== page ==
Shubenacadie Sam says: Nova Scotia's first Groundhog Day prediction

Published on February 2, 2017

Sam poses next to the sign in his pen Thursday morning.

©Lynn Curwin/TC Media

SHUBENACADIE, N.S. - Nova Scotia's favourite groundhog Sam came out of his den at the Shubenacadie Provincial Wildlife Park Feb. 2 to meet his fans.

Sam did not see his shadow, which folklore says means Nova Scotia will have an early spring.

When he popped out of his house he was greeted by a crowd of more than 100 people, including many children with whiskers painted on their faces. Although no shadows were seen Sam did make attempts to hide behind evergreen branches and a sign inside his pen.

The rodent who resides at the provincial park is the first North American groundhog to be watched for a prediction.

If he had spotted his shadow, tradition says Nova Scotians could expect six more weeks at winter.

Years ago, in Europe, it was thought that if animals like hedgehogs, badger and bears went out to check the weather and were frightened by their shadow they went back inside for four to six weeks. People believed animals would check the weather around Candlemas Day (Feb. 2), which later became known as Groundhog Day in Canada and the US.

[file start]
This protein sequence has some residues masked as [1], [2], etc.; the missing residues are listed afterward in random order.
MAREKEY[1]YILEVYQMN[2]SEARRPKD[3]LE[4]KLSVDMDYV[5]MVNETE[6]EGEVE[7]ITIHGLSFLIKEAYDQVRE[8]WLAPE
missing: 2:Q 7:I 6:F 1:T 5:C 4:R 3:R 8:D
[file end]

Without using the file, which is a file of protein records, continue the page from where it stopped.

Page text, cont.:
According to an old English song:

If Candlemas be fair and bright,
Come, Winter, have another flight;
If Candlemas brings clouds and rain,
Go Winter, and come not again.

According to an old Scotch couplet:

If Candlemas Day is bright and clear,
There'll be twa (two) winters in the year.

READ MORE: It's Groundhog Day, a day when many look to rodents to predict the end of winter


©Lynn Curwin/TC Media

Aaron Fotheringham, of Lantz, was one of the people who took children to see Sam. His children, aged seven and 10, have attended the festivities in the past.

"They really enjoy the experience and there are lot of awareness displays," he said. "This is a great event they put on here. I think seeing Sam is the highlight of the week for the children."

The beginning of February is considered midway through winter in central Nova Scotia.  

RELATED: Midway through winter, climatologist predicts warmer February, March in Nova Scotia

Cape Breton’s chief groundhog, Two Rivers Tunnel, is expected to make his prediction later this morning.

Sam didn't see his shadow this year.

©Lynn Curwin/TC Media